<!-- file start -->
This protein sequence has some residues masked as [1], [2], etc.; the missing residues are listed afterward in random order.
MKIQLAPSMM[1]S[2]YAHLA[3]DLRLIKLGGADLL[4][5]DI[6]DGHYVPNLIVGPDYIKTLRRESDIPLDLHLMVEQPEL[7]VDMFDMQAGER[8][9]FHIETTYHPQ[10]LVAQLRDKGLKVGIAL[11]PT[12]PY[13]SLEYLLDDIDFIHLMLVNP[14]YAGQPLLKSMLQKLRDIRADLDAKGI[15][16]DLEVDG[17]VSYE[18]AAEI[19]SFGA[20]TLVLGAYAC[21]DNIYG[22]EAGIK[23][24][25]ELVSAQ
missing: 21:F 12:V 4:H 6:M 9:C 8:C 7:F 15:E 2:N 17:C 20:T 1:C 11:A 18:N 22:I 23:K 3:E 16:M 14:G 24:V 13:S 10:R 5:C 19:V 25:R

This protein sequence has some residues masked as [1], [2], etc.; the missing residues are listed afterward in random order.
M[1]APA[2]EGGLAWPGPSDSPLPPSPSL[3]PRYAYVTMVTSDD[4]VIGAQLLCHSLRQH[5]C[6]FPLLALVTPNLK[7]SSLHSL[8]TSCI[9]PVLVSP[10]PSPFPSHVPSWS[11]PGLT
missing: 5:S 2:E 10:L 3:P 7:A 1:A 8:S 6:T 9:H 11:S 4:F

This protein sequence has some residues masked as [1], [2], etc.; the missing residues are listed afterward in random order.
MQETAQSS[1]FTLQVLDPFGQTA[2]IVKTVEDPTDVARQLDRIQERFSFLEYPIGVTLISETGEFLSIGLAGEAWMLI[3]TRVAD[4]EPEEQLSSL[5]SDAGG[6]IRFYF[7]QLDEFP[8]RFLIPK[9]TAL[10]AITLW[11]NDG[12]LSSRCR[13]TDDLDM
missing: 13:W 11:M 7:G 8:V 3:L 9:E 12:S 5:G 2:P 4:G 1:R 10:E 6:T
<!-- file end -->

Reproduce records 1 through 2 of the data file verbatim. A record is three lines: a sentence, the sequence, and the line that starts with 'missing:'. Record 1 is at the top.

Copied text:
This protein sequence has some residues masked as [1], [2], etc.; the missing residues are listed afterward in random order.
MKIQLAPSMM[1]S[2]YAHLA[3]DLRLIKLGGADLL[4][5]DI[6]DGHYVPNLIVGPDYIKTLRRESDIPLDLHLMVEQPEL[7]VDMFDMQAGER[8][9]FHIETTYHPQ[10]LVAQLRDKGLKVGIAL[11]PT[12]PY[13]SLEYLLDDIDFIHLMLVNP[14]YAGQPLLKSMLQKLRDIRADLDAKGI[15][16]DLEVDG[17]VSYE[18]AAEI[19]SFGA[20]TLVLGAYAC[21]DNIYG[22]EAGIK[23][24][25]ELVSAQ
missing: 21:F 12:V 4:H 6:M 9:C 8:C 7:F 15:E 2:N 17:C 20:T 1:C 11:A 18:N 22:I 23:K 3:E 16:M 14:G 24:V 13:S 10:R 5:C 19:V 25:R

This protein sequence has some residues masked as [1], [2], etc.; the missing residues are listed afterward in random order.
M[1]APA[2]EGGLAWPGPSDSPLPPSPSL[3]PRYAYVTMVTSDD[4]VIGAQLLCHSLRQH[5]C[6]FPLLALVTPNLK[7]SSLHSL[8]TSCI[9]PVLVSP[10]PSPFPSHVPSWS[11]PGLT
missing: 5:S 2:E 10:L 3:P 7:A 1:A 8:S 6:T 9:H 11:S 4:F